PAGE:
Reliability stands to benefit from edge computing, too. A lot can go wrong between the device edge and centralized cloud. But in rugged environments like offshore platforms, refineries, or solar farms, the device and infrastructure edges can operate semi-autonomously when a connection to the cloud isn’t available.

Distributed architectures can even be a boon to security. Moving less information to the cloud means there’s less information to intercept. And analyzing data at the edge distributes risk geographically. The endpoints themselves aren’t always easy to protect, so firewalling them at the edge helps limit the scope of an attack. Further, keeping data local may be useful for compliance reasons. An edge infrastructure gives you the flexibility to limit access based on geography or copyright limitations.

The edge is pervasive; 5G makes it better

Edge computing is not new. As far back as 2000, content delivery networks were being referred to as edge networks. But it’s universally accepted that as 5G coverage grows, edge computing is going to help address the high-bandwidth, low-latency requirements of modern applications with local, rather than regional, compute resources.

The technology underlying 5G will add speed, reliability, and flexibility to enterprise applications by getting compute resources closer to where data is being created. Information will move between 5G networks efficiently, rather than requiring a trip to the centralized cloud and back. As a result, we’re going to be looking at use cases that previously weren’t possible.

According to the 2020 State of the Edge report, the largest demand for edge computing comes from communication network operators virtualizing their infrastructure and upgrading their networks for 5G. Mobile consumer services running on those networks are going to rely on edge computing to enable streaming game platforms, augmented/virtual reality, and AI.

Smart homes, smart grids, and smart cities all share a proclivity for device edge platforms. As those use cases evolve and become more sophisticated, though, there will be demand for infrastructure edge capabilities, too. 5G’s provisions for ultra-reliable low-latency communications (URLLC) and massive machine-type communication (mMTC) mean the devices and edge can be even closer together, making their short connection more efficient.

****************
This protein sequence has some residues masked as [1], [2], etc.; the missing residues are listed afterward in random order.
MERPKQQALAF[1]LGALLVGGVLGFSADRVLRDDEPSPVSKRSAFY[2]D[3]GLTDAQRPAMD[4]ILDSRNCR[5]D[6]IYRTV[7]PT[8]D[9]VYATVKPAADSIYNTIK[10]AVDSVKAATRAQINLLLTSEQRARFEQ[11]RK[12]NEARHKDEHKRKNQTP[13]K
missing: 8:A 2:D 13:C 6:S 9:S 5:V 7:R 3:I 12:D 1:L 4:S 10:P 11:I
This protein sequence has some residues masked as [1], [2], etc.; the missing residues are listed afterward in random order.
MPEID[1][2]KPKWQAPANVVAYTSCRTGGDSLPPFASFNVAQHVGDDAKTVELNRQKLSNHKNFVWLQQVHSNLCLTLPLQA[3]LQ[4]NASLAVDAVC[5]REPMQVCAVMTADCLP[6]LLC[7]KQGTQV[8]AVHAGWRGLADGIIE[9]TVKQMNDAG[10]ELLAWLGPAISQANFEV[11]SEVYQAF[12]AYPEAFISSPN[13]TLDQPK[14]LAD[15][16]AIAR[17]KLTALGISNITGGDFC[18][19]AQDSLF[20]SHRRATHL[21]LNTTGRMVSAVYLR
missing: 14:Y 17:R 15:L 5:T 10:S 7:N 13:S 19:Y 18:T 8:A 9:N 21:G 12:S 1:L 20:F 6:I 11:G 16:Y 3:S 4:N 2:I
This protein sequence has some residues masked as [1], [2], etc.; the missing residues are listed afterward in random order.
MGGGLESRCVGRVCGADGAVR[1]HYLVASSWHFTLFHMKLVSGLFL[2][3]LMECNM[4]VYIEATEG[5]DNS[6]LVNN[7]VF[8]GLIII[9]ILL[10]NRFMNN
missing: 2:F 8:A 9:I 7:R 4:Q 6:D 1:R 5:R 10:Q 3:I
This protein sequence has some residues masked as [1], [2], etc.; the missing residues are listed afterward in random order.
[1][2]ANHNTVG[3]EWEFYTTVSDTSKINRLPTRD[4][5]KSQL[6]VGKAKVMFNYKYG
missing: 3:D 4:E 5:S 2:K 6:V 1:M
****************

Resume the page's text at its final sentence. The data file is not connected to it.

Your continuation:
Traffic lights are networked and connected to edge gateway server, where their data can be collected and analyzed. As part of an edge network, they can feed data to map tools and reroute around congestion.

Above: Traffic lights are networked and connected to edge gateway server, where their data can be collected and analyzed. As part of an edge network, they can feed data to map tools and reroute around congestion.

And who could forget about the autonomous automobile, the poster child for edge computing enhanced by 5G? Modern automobiles already utilize compute resources on the device edge for collision avoidance, lane-keeping, and adaptive cruise control. But as assisted and autonomous driving features become more sophisticated, infrastructure edge resources will be required to add intelligence that could only come from the surrounding environment. Good examples: rerouting a trip based on traffic miles ahead, communicating with other autonomous vehicles to accelerate from a stoplight in unison, or making split-second decisions to avoid unsafe situations.

The edge is still young

The empowered edge is one of Gartner’s Top 10 Strategic Technology Trends for 2020. However, several other concepts on its watchlist have roots in edge computing as well. Hyperautomation, which deals with the application of artificial intelligence and machine learning to augment human input, is going to rely on a foundation of low latency and unflagging reliability. The multiexperience is another example, incorporating multisensory and multitouchpoint interfaces dependent on high bandwidth and real-time processing. Of course, autonomous things are all about AI, 5G, and edge computing.

The global annual CAPEX for edge IT and data center facilities is forecast to reach $146 billion in 2028 with a 35 percent CAGR, according to the State of the Edge 2020.

Above: The global annual CAPEX for edge IT and data center facilities is forecast to reach $146 billion in 2028 with a 35 percent CAGR.

Enabling those novel use cases will require substantial investment. A forecast model by Tolaga Research predicts a cumulative CapEx spend of $700 billion between now and 2028 on edge IT and datacenter infrastructure.

As the computing pendulum swings from the centralized cloud to a distributed edge, opportunities abound, particularly in the maturing infrastructure edge. Understanding the impact of edge computing and 5G will allow you to provide seamless customer experiences, test new markets, and act on insights in real-time.